While the toddlers were eating breakfast one morning, I was in the next room getting their clothes ready for the day and overheard them having this conversation:
“I have two daddies and two mommies.”
“No, I have two daddies and two mommies.”
I’m sure this interpretation of their lives came from their teachers at daycare trying to explain the circumstances of Kaleb and Kenzie’s unconventional family as their classmates’ mommies and daddies arrived each day to pick them up.
So thinking this was a teachable moment I came in, sat down at the table with them, and attempted to enter into the conversation.
Kaleb and Kenzie, you have a Daddy and Poppy is Daddy’s daddy. And you have a Mommy and Nanna was Daddy’s mommy. You two are sister and brother; so you have the same Daddy and Mommy and the same Poppy and Nanna.”
That explanation didn’t seem to register with them and the discussion on parenthood quickly took an unexpected turn.
“Is Nanna in heaven with Jesus? Did she go in the car?” (referring to Nanna’s minivan that she drove them around in)
Now let me tell you this before I describe the remainder of this conversation with the toddlers.
This is not the first time we have had a discussion about Nanna’s death.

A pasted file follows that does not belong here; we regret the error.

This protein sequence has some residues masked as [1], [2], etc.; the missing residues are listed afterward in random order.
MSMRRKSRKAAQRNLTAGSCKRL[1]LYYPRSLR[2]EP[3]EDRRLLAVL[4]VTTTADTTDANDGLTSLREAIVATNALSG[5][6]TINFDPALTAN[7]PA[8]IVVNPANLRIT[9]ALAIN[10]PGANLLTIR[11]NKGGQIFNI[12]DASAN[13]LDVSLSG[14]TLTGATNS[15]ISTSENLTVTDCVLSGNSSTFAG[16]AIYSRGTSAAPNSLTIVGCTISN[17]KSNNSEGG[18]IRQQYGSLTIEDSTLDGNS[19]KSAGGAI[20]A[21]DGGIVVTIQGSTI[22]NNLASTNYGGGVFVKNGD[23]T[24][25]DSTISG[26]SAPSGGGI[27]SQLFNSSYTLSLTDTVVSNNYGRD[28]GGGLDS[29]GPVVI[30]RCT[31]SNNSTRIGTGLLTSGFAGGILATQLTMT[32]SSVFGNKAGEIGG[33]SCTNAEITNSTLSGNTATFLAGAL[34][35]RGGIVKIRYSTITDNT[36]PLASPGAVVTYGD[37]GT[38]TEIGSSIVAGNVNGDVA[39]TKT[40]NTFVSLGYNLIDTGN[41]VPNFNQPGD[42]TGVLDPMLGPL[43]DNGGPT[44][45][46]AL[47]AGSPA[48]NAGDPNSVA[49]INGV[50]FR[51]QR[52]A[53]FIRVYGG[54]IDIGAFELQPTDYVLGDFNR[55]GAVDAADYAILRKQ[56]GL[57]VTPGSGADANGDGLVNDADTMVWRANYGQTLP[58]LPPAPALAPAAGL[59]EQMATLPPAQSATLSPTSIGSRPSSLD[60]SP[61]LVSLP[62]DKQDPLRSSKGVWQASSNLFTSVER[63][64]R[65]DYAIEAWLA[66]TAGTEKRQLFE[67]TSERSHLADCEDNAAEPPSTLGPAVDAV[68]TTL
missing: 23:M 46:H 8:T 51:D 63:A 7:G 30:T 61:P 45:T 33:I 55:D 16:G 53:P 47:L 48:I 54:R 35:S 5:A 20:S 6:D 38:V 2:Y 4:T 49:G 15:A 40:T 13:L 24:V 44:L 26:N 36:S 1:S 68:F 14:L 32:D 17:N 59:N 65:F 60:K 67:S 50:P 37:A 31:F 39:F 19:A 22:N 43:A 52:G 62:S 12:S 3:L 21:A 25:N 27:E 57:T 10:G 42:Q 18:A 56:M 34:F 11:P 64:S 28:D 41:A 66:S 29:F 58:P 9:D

It’s been a little over a year since Nanna died and I have tried to explain it to them on a number of occasions and in ways they can understand.
Most conversations have been with Kaleb since he’s a year-and-a-half older than Kenzie and remembers more about Nanna.
I’ve tried to have this discussion with them like the experts on death and grieving say to explain it. And I’ve also tried to explain it in a way that I think the Bible teaches.
But my explanations always seem to sound like a story out of one of their children’s books.
So, this day I told the toddlers that Nanna got very sick and went to live in heaven with Jesus. I was careful to distinguish between getting sick and getting very sick to assuage any fear they might develop about sickness leading to death.
But this day they didn’t seem to make the distinction and began to express some of their basic toddler fears.
“Do you go to heaven with Jesus when you get sick?” Kaleb asked.
“No, only when you get very, very sick.”
“Nanna’s with Jesus?” Kenzie inquired.
“Will Nanna be back?” asked Kaleb.
“No, Nanna won’t be back. Jesus wants her to be with Him. She didn’t want to go and leave you, she just got very, very sick.”
And, I tried not to leave the impression that God took Nanna away from them, but again, my explanations weren’t appeasing them on this day.
“Will you go to heaven too, Poppy?” Kaleb asked.
“No, I’m not going away any time soon. Jesus wants Poppy to stay here and take care of you.”
“Jesus loves you very much and He wants to come and live in your heart. One day we will all go and live with Jesus and Nanna in heaven, but not right now.”
Kaleb seemed to ponder this for a moment.
And I’m sitting there all misty-eyed and thinking how Nanna was so much better with the toddlers than I ever will be.
And then it all all somehow made sense to Kaleb because he announced: “God likes to give hugs!”
Maybe, sometimes God speaks to grown-ups through four-year-olds!